There is a critical period in a child’s life during which these pathways can be formed. The first year of life is crucial. After the first year it becomes increasingly difficult to improve vision, but with proper correction, patching, surgery and or vision excersizes, improvement can be made up to about 7 years of age. After this time it becomes difficult to impossible to improve sight.

Let’s look at one example when contact lenses can aid in this process.  Cataracts diagnosed at birth must be removed immediately if they are hindering vision development. However, without a lens inside the eye, incoming light will not focus to form an image on the retina. Spectacles or a contact lens must be fitted quickly so the visual pathway to the brain can start to form. The high power spectacles necessary to replace the 30-40 diopter natural lens that was removed, can cause distortion. This effect can be minimized by using contact lenses. A contact lens acts as if it were part of the eye; wherever a child looks, he will be looking through the lens center. Spectacles are not possible in cases of unilateral aphakia because of the image size difference induced (aniseikonia). 

Why not place an implant into the eye after cataract surgery? Unlike an adult aphake (person without a natural crystalline lens), a child’s eye continues to grow. As the eye length increases, the power needed to correct the child’s vision will decrease. This causes frequent changes in power and size. Contact lenses can be readily changed while an implant is permanent. It is very important to follow the baby with frequent examinations to monitor the lens fit and the child’s visual development. 

There are many other reasons a toddler or tween may do better with contacts than glasses.  It is always best to ask the opinion of a doctor experienced in fitting pediatric contact lenses.

What Does the Fitting Process Entail?

Depending on the age of your son or daughter, the process will vary widely.  Babies are seen every month or even more often because initially the lens is worn overnight and the fitting is quite complex.  Parents will eventually be taught to remove the lens nightly and replace it daily at home.  Although it seems an impossible and frightening task at first, with the right guidance, all parents become experts in this process more quickly than you can imagine.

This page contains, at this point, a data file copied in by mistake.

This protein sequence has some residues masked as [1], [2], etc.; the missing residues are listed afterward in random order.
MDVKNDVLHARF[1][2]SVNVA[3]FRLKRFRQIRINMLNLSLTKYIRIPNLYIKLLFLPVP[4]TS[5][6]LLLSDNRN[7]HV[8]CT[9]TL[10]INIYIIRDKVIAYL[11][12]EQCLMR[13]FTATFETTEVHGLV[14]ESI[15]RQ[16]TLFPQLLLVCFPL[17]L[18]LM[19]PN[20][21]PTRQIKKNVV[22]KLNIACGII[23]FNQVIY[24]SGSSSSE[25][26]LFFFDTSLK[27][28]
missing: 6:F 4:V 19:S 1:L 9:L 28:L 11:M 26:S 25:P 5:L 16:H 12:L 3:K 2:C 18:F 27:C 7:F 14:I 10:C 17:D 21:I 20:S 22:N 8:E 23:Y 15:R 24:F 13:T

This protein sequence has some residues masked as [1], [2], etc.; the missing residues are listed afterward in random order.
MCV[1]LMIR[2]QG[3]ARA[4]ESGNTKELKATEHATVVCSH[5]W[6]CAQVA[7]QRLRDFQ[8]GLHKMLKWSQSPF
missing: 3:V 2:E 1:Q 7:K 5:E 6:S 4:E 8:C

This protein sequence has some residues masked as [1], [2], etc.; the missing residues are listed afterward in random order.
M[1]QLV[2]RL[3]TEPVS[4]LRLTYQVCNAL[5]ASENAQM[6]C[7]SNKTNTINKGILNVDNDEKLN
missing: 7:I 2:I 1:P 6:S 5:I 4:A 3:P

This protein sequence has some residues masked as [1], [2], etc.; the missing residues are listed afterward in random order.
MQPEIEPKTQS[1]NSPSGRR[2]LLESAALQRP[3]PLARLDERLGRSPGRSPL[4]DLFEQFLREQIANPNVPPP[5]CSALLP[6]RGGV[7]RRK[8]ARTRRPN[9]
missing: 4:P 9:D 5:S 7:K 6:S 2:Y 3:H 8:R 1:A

In the more common circumstance, when your tween or teen asks about contacts, your child should have a thorough eye examination first, and if you and the doctor both feel that he or she is ready for the responsibility, a fitting can be scheduled.  Usually, the doctor will select and place a pair of lenses in the eyes and check the initial fit, comfort and vision.  Then, you or your child (or both) will be taught how to insert, remove and disinfect the lenses.  Most doctors prefer to fit children in daily disposable lenses. This is safer, cleaner and easier in the long run, but not always possible with all prescriptions or all budgets.  Sometimes children are given prescriptions for more than one type of lens, depending on their specific visual and lifestyle demands.  If your child demonstrates good facility during this first training session, he or she might go home with their first pair of contacts!  Often, this process requires more than one visit. Don’t be discouraged if the doctor asks you to return several times until proficiency is gained.  We want your child to be safe and happy with their lenses for years to come.  Once the wearing process begins, you will return to the clinic in a week or two for a progress check.  It is very important to listen carefully and follow all of your doctor’s instructions.  There will be many details so please ask questions about anything that is confusing or unclear.  Try not to assume that if you yourself are a contact lens wearer, your child can use your cleaning solutions or wear the same type of lenses on the same wearing schedule. Patience and perseverance yields success!

At the first follow-up, your doctor will check the fit, corneal health, comfort and vision.  Sometimes the fit will need to be altered or adjusted.  Often a second or third visit may be needed.  Remember, the goal is a perfectly healthy eye, a comfortable lens and clear vision.  There is no rush to get there.  Once everyone is satisfied, a final prescription will be written and a contact lens supply can be ordered.  Most doctors will ask to see your child again in 3-6 months but this will vary widely and depends on many factors.  Whatever the schedule, please don’t miss these visits as many problems can be identified early and corrected before they turn into something more serious.  And ALWAYS, your doctor will want to see or hear from you WHENEVER problems arise. 

Good luck and enjoy this new experience with your little one!

Viola Kanevsky, O.D.